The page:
UBC Theses and Dissertations
UBC Theses and Dissertations
A two mobilized-plane model and its application for soil liquefaction analysis Park, Sung-Sik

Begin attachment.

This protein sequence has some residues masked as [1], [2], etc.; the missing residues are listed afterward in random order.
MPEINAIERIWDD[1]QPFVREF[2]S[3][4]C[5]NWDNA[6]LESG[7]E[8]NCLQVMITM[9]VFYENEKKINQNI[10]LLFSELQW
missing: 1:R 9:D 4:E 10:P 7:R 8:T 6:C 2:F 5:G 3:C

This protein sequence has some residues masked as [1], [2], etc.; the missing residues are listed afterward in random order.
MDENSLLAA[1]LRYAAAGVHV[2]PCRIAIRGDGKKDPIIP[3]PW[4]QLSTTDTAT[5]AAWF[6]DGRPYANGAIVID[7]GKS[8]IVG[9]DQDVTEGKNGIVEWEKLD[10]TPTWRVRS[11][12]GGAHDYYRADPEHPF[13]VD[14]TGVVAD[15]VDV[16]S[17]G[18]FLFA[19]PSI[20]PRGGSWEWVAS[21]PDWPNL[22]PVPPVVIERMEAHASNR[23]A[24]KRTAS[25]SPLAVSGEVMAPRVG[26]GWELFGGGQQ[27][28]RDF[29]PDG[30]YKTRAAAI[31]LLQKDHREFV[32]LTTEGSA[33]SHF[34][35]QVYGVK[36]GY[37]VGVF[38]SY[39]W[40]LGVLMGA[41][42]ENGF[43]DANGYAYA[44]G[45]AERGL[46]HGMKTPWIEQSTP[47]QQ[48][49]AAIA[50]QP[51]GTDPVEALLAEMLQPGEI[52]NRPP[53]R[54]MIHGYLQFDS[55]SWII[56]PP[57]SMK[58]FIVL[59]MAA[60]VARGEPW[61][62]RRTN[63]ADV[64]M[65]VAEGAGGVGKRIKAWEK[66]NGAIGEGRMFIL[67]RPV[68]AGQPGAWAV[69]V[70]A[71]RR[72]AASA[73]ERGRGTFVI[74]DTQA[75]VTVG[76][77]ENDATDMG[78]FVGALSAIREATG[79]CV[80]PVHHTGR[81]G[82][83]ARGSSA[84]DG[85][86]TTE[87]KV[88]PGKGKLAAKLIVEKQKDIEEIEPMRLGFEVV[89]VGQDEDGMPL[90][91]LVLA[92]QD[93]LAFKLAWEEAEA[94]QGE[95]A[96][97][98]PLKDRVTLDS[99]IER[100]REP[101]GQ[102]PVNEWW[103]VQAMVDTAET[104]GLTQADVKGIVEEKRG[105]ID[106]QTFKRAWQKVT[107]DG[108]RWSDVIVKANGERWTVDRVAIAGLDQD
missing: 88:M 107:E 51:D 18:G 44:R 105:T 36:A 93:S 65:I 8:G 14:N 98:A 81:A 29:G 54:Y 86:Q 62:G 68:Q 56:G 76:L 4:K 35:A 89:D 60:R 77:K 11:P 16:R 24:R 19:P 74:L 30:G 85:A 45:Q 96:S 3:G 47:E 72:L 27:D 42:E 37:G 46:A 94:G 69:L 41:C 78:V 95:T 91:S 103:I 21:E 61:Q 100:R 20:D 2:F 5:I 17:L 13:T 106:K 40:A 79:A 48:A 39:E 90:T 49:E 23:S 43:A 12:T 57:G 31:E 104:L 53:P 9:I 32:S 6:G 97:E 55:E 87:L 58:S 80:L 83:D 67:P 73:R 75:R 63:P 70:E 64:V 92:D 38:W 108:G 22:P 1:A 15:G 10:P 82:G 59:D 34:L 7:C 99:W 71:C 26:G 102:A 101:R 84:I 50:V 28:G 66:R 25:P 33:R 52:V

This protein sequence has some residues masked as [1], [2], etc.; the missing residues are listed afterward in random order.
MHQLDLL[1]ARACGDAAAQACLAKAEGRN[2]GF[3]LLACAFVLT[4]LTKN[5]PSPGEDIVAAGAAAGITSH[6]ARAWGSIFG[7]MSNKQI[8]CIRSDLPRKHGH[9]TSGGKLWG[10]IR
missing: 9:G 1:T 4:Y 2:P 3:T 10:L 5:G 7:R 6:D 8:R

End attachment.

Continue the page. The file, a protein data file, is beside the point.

Liquefaction-induced displacements have caused severe damage to buildings, bridges, and dams during past earthquakes. A reliable procedure for prediction of liquefaction and resulting displacements is necessary for rational design of earth structures resting on liquefiable soils. State-of-the-art procedures for evaluating liquefaction involve dynamic finite element or finite difference analyses using various constitutive models coupled with fluid flow effects. A constitutive model representing skeleton behaviour of soils is most important for analyses because the tendency of the soil skeleton to contract and dilate controls its liquefaction response. Most conventional constitutive models can capture the response of conventional triaxial test specimens under hydrostatically consolidated conditions where no gradual rotation of principal axes occurs. However, field stress conditions are significantly different from such laboratory conditions, especially during earthquake loading, where conditions involve rotation of principal axes, and are more similar to simple shear loading. Conventional plasticity models cannot model rotation of principal axis, and in addition consider unloading as elastic, which is not generally consistent with observed soil behaviour. A new constitutive model called UBCSAND2, formulated in the framework of classical plasticity, is proposed to address these concerns. The model is aimed at soil liquefaction problems that involve a reduction in mean effective stress and consider only shear-induced plastic behaviour. It is capable of handling plastic unloading and principal stress rotation associated with anisotropic consolidation during simple shear. It is referred to as a Two Mobilized-plane model since shear-induced yielding is considered on two specific planes: a plane of maximum shear stress, which swings, and a horizontal plane which is spatially fixed. The plastic strain increments computed on the two planes are added to calculate plastic response. Models based on the plane of maximum shear stress alone are particularly sensitive to lateral effective stress ratio K (= ϭ'[sub h]/ϭ'[sub v]), whereas the proposed model gives a similar skeleton behaviour for soils at the same density and mean stress, regardless of the value of K, as observed in laboratory tests. The soil skeleton behaviour observed in cyclic drained simple shear tests, including compaction during unloading and dilation at large strain, is well captured by the new model. Undrained monotonic and cyclic response is predicted by imposing the volumetric constraint of the water on the drained or skeleton behaviour. The proposed model is calibrated/validated using data from monotonic, cyclic drained, and constant volume (equivalent to undrained condition) simple shear tests on sands with and without initial static shear stress on a horizontal plane. The model has seven model parameters and is validated for plane strain condition. It is further validated by predicting the response observed in dynamic centrifuge tests modeling sloping ground conditions. Several other considerations such as stress-induced densification, effect of saturation, effect of static shear, and stress reversal have been explored that significantly influence physical modeling using centrifuge tests. The proposed model becomes especially valuable when predicting soil behaviour in slopes where initial K conditions vary.
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